43.【題組】43. The word “emerged” is closest in meaning to ______.
(A) increased
(B) concluded
(C) succeeded
(D) appeared

44.【題組】44. The word “outlining” is closest in meaning to ______.
(A) assigning
(B) studying
(C) checking
(D) summarizing

45.【題組】45. Why do people still argue about who deserves the credit for the concept of the laser?
(A) The researchers’ notebooks were lost.
(B) Several people were developing the idea at the same time.
(C) No one claimed credit for the development until recently.
(D) The work is still incomplete.

46.Passage 2
Life originated in the early seas less than a billion years after the Earth was formed. Yet another three billion years were to pass before the first plants and animals appeared on the continents. Life’s transition from the sea to the land was perhaps as much of an evolutionary challenge as was the genesis of life. What forms of life were able to make such a drastic change in lifestyle? The traditional view of the first terrestrial organisms is based on megafossils—relatively large specimens of essentially whole plants and animals. Vascular plants, related to modern seed plants and ferns, left the first comprehensive megafossil record. Because of this, it has been commonly assumed that the sequence of terrestrialization reflected the evolution of modern terrestrial ecosystems. In this view, primitive vascular plants first colonized the margins of continental waters, followed by animals that fed on the plants, and lastly by animals that preyed on the plant-eaters. Moreover, the megafossils suggest that terrestrial life appeared and diversified explosively near the boundary between the Silurian and the Devonian periods, a little more than 400 million years ago. Recently, however, paleontologists have been taking a closer look at the sediments below this Silurian Devonian geological boundary. It turns out that some fossils can be extracted from these sediments by putting the rocks in an acid bath. The technique has uncovered new evidence from sediments that were deposited near the shores of the ancient oceans—plant microfossils and microscopic pieces of small animals. In many instances the specimens are less than one-tenth of a millimeter in diameter. Although they were entombed in the rocks for hundreds of millions of years, many of the fossils consist of the organic remains of the organism. These newly discovered fossils have not only revealed the existence of previously unknown organisms, but have also pushed back these dates for the invasion of land by multi-cellular organisms. Our views about the nature of the early plant and animal communities are now being revised. And with those revisions come new speculations about the first terrestrial life-forms.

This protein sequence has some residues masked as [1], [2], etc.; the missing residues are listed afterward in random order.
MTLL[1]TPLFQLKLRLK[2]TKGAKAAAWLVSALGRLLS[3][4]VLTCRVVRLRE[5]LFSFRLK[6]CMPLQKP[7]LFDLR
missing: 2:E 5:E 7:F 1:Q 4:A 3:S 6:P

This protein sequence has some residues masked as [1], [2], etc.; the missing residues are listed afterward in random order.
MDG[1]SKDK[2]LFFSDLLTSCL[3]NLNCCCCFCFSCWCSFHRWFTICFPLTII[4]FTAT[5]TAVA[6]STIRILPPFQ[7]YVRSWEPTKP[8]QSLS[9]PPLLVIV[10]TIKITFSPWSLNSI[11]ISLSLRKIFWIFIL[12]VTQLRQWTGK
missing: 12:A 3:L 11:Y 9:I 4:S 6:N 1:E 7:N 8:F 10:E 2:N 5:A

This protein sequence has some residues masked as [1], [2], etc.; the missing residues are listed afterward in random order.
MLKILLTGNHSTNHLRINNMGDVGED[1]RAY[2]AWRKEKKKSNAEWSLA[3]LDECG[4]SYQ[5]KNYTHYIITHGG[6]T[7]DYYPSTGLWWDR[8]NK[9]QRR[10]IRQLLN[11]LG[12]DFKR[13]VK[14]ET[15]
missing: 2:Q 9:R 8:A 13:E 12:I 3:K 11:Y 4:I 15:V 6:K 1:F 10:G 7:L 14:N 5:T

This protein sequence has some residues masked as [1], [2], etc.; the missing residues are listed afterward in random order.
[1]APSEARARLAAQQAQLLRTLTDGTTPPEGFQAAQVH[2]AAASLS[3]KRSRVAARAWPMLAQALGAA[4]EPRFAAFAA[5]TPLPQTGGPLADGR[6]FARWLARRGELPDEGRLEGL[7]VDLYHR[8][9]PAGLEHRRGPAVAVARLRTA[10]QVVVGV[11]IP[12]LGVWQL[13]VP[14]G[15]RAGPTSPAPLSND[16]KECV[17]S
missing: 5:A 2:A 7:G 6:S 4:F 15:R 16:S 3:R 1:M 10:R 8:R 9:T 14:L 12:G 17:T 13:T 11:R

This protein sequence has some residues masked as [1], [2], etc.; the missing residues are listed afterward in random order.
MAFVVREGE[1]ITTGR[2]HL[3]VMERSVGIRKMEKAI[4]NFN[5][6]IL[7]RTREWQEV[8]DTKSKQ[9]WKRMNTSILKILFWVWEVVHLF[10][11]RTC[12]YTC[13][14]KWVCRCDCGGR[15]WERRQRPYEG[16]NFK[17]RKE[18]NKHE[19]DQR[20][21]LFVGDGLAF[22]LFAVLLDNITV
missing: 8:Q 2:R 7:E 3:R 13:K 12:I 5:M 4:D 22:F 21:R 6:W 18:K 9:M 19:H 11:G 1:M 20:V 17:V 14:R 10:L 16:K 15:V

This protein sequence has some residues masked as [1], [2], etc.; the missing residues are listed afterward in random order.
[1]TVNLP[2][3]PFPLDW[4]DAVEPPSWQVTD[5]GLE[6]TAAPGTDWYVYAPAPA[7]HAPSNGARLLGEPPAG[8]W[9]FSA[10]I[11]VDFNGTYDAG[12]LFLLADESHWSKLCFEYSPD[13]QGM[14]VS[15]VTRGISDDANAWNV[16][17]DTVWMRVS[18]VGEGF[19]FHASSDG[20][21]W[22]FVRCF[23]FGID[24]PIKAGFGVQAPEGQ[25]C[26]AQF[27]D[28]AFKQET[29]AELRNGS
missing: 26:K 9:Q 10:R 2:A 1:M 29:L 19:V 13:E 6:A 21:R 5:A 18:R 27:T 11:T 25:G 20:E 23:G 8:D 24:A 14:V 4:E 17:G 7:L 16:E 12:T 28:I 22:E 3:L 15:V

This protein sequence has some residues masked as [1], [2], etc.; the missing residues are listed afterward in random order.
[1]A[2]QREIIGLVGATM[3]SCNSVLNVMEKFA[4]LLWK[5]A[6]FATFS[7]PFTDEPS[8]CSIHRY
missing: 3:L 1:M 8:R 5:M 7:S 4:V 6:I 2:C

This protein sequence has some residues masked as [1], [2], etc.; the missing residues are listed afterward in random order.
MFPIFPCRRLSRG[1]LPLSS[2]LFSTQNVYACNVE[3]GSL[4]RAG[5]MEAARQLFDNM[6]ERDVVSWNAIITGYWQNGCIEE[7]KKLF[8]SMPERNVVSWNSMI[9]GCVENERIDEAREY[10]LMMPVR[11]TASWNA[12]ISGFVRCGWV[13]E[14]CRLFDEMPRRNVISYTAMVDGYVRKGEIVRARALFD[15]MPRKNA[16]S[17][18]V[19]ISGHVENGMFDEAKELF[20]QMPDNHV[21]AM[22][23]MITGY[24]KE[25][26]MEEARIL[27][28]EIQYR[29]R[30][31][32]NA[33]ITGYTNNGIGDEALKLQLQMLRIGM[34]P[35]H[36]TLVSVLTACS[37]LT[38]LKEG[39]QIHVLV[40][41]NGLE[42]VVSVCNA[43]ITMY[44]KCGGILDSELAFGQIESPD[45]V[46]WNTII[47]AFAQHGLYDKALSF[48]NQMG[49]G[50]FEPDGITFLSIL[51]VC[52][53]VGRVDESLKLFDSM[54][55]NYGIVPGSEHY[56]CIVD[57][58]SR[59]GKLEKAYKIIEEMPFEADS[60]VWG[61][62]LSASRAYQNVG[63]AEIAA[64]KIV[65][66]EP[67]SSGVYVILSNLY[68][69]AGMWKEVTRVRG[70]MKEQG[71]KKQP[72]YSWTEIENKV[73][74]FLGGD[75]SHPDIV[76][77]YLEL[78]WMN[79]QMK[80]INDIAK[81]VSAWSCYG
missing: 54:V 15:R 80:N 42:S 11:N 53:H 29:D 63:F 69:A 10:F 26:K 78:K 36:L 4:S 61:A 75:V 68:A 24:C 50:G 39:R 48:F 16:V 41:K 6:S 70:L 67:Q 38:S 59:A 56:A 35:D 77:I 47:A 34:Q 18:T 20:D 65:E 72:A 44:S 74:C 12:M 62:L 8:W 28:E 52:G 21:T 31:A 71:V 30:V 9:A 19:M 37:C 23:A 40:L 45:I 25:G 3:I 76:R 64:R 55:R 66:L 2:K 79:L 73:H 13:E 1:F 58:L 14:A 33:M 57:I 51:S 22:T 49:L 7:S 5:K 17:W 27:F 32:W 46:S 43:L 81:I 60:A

【題組】46. According to the theory that the author calls “the traditional view,” what was the first form of life to appear on land?
(A) Bacteria
(B) Meat-eating animals
(C) Plant-eating animals
(D) Vascular plants

47.【題組】47. According to the passage, what happened about 400 million years ago?
(A) Many terrestrial life-forms died out.
(B) New life-forms on land developed at a rapid rate.
(C) The megafossils were destroyed by floods.
(D) Life began to develop in the ancient seas.

48.【題組】48. Which of the following resulted from the discovery of microscopic fossils?
(A) The time estimate for the first appearance of terrestrial life-forms was revised.
(B) Old techniques for analyzing fossils were found to have new uses.
(C) The origins of primitive sea life were explained.
(D) Assumptions about the locations of ancient seas were changed.

49.【題組】49. With which of the following conclusions would the author probably agree?
(A) The evolution of terrestrial life was as complicated as the origin of life itself.
(B) The discovery of microfossils supports the traditional view of how terrestrial life evolved.
(C) New species have appeared at the same rate over the course of the last 400 million years.
(D) The technology used by paleontologists is too primitive to make accurate determinations about ages of fossils.

50.【題組】50. The word “entombed” is closest in meaning to______ .
(A) crushed
(B) trapped
(C) produced
(D) excavated